@RespectTO on Twitter claimed that "Bloor has the worst rate for collisions in #biketo. Safe passage now. #topoli #BloorBikeLanes". They were rightfully celebrating the fact that we're one step closer to getting bike lanes on Bloor. Maybe I should have left well enough alone but I asked them: ".@RespectTO explain "worst". Gross numbers or per volume of cyclists compared to other streets?" It was an honest question but hard to explain intention in Twitter, thus my blog. How would we know Bloor Street is the worst and by what definition and measure? @RespectTO told me that it's according to City stats but they didn't have a link to share.

Let me just be clear that I'm quite happy that Bloor is getting this focus and deservedly getting bike lanes (hopefully) to help make people safer. But I think it's worth digging into this a bit. In the past I have dug up and analyzed statistics to help answer such questions, so let's do the same here. 

The claim: "Bloor is the worst for collisions". How can we make the claim testable? We'll need to compare Bloor Street to other streets, obviously, but we can't just use the entire lengths of streets because then we'd be comparing apples to oranges. We need equal measures. More importantly, the Bloor Street bike lanes pilot is only going from Shaw to Avenue so that's the only stretch that might become safer post-install. So let's compare the crash stats of Bloor from Shaw to Avenue to an equal length on an other street. I chose Queen St West, partly because it passes through the same cross streets as Bloor, going from Shaw to University, and because it's also a well-used route by people on bikes. (I could have also chosen Dundas, King or College for similar east-west streets.) Then I think if we just count all the collisions on Bloor and Queen along the same stretches we will know which one has had more collisions.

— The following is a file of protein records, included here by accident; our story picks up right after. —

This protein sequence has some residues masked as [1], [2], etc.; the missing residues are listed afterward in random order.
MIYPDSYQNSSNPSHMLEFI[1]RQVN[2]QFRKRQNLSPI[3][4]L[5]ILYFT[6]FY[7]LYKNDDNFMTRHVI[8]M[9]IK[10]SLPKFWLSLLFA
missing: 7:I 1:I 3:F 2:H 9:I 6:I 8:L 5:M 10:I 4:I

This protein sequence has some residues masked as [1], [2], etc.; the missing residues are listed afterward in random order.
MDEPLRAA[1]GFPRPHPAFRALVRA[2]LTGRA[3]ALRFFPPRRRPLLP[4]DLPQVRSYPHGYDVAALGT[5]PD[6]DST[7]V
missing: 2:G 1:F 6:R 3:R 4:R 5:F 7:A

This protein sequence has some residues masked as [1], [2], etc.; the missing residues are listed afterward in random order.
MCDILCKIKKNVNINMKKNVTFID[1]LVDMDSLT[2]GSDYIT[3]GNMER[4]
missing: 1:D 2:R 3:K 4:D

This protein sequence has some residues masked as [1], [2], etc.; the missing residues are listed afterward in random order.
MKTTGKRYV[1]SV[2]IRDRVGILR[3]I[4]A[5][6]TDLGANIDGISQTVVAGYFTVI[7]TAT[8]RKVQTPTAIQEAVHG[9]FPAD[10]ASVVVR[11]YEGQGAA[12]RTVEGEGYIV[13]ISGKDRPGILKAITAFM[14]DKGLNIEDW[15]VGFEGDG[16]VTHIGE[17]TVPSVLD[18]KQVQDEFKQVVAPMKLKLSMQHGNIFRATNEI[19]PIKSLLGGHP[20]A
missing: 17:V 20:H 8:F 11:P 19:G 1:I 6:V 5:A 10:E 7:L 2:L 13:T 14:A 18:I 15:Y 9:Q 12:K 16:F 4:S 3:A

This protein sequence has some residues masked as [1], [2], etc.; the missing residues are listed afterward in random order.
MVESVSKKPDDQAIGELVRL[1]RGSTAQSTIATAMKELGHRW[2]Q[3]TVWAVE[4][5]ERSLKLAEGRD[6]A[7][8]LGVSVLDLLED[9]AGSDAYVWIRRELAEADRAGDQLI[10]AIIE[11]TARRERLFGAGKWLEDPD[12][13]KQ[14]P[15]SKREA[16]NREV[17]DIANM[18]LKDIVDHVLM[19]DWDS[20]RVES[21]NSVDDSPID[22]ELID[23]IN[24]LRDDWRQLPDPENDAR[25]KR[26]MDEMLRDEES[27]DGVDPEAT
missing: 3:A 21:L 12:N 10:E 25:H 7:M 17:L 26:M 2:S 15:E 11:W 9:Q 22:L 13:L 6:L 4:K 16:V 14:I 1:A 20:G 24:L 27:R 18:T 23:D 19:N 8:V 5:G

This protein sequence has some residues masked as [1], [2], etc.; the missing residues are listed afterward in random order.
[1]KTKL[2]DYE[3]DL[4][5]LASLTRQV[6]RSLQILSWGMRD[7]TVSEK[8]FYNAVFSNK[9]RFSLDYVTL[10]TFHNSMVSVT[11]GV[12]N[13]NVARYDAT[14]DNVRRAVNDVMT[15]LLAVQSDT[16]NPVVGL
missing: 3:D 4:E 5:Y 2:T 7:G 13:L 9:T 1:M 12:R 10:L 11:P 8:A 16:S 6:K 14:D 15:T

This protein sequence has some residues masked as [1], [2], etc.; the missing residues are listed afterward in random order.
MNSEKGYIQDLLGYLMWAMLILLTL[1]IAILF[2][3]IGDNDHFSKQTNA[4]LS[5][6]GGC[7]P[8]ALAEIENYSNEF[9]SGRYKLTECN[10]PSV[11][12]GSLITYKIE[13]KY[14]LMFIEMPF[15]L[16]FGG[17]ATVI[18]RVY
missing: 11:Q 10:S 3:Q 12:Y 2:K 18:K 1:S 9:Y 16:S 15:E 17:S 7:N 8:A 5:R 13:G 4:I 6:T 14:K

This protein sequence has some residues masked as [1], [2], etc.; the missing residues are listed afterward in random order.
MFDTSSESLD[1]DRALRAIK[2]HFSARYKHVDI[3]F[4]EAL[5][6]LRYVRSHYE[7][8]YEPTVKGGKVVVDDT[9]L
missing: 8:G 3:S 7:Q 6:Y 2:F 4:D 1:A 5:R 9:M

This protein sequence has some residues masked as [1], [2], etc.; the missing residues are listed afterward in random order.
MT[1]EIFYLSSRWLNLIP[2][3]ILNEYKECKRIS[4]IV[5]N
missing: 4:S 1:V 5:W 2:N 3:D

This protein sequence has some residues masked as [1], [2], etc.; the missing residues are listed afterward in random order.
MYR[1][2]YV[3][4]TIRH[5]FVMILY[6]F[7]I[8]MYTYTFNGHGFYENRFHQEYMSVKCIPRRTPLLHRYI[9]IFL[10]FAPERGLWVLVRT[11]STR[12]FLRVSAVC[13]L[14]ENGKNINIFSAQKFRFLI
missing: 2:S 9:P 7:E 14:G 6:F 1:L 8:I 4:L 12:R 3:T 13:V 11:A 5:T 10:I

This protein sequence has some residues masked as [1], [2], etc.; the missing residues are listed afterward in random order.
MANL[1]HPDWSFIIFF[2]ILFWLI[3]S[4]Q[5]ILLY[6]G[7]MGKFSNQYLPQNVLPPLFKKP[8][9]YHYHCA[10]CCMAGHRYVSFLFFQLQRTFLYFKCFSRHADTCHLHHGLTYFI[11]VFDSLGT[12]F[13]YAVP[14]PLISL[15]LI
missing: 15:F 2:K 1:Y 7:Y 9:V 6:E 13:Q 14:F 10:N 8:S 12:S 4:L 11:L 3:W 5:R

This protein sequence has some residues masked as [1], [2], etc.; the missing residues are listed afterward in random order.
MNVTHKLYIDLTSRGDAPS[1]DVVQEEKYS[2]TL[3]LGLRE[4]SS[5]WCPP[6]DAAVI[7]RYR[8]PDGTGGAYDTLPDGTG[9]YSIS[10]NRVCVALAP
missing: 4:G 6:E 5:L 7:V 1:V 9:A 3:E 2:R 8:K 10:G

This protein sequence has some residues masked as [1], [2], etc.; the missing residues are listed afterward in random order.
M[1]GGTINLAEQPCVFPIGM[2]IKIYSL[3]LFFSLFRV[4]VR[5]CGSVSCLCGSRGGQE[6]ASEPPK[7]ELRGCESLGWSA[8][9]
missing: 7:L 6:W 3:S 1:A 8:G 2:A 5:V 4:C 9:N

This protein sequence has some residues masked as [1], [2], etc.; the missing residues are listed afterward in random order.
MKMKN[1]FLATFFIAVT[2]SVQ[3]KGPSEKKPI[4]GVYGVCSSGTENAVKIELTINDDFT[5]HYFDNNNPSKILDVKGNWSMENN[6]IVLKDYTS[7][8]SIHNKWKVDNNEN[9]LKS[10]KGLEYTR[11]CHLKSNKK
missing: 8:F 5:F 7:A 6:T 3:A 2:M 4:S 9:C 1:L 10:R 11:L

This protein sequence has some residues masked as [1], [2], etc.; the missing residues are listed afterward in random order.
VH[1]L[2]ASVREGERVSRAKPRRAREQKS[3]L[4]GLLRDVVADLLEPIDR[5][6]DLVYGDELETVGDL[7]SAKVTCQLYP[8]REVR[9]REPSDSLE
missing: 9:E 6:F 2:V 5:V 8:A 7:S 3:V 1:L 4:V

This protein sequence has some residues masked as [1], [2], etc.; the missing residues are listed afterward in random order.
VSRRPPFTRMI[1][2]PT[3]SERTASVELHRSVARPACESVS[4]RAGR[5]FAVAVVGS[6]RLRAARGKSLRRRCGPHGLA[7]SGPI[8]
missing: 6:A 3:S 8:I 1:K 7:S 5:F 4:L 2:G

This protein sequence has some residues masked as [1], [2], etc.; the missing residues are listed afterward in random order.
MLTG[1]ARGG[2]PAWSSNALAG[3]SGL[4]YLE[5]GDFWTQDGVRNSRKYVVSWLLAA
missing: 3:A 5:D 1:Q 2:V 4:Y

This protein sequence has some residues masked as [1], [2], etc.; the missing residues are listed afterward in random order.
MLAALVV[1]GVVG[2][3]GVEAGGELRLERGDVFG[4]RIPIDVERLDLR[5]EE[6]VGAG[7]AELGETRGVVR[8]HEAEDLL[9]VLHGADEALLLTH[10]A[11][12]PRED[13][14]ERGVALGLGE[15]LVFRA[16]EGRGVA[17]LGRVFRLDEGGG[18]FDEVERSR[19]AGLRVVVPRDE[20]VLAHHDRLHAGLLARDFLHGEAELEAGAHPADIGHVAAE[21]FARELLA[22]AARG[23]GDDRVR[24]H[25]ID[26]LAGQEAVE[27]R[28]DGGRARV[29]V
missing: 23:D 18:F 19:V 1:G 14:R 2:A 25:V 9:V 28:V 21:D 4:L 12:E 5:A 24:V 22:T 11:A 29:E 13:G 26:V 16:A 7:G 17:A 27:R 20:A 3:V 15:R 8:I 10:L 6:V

Note that there are also different ways to interpret "worst". In the gross sense, we might be focused on the total numbers of crashes and trying to reduce them. From the point of view of an individual person on a bike, however, the concern would be about the risk of a crash, that is, which street is more "dangerous". In this latter case, we're more concerned about the chance of a crash per person. And for that we'd need to divide our crashes by the volume of people cycling since that can be quite different depending on the street. But this will be too much work and it wasn't the original claim, so I'm just going to focus on the gross numbers.

The closest we have to crash stats by location is this map from a few years ago produced by the Globe and Mail, mapping out all collisions from 1985 to 2010.

crash stats -- which is the "worst" street?
Which street is the worst for collisions? Not so simple


So I just started counting the dots and this is what I got:

Total collisions on Bloor Street, Shaw to Avenue: 261 collisons. 1 fatal, 14 major injuries (1985-2010)

Total collisions on Queen Street West, Shaw to University: 308 collisions. 1 fatal, 19 major injuries (1985-2010)

So Bloor and Queen are pretty close with Queen just edging out Bloor. We can speculate to why: maybe the average cycling volumes on Queen are a bit higher? Or maybe the streetcar tracks make Queen a bit more dangerous? We can't really know unless we have more data.

I'd actually like to see if the numbers on Queen have dropped since the protected bike lanes on Richmond and Adelaide were installed, creating a continuous route from Shaw to University (and beyond). With people going to those alternative routes the volumes on Queen have dropped and hopefully the overall crashes. And I hope the same happens on Bloor.

At any rate, I think we can conclude that the original claim by @RespectTO might have been true at some point (though I'm not sure) but it doesn't seem to be true anymore. But I will celebrate with them that we're finally getting bike lanes on Bloor.

[Update: I decided to count College Street between Shaw and University and came up with 259 collisions. 0 fatalities, 11 major injuries from 1985 to 2010. There are painted bike lanes along about 2/3s of the stretch, no physical separation. I believe the bike lanes have been there for the whole period, I'm not certain. It's not a surprise that College numbers are this high since it is also the busiest street for bike traffic. So if the City is serious about reducing collisions they could upgrade College. A painted bike lane is obviously not enough.]

Bloor bike lanes pilot area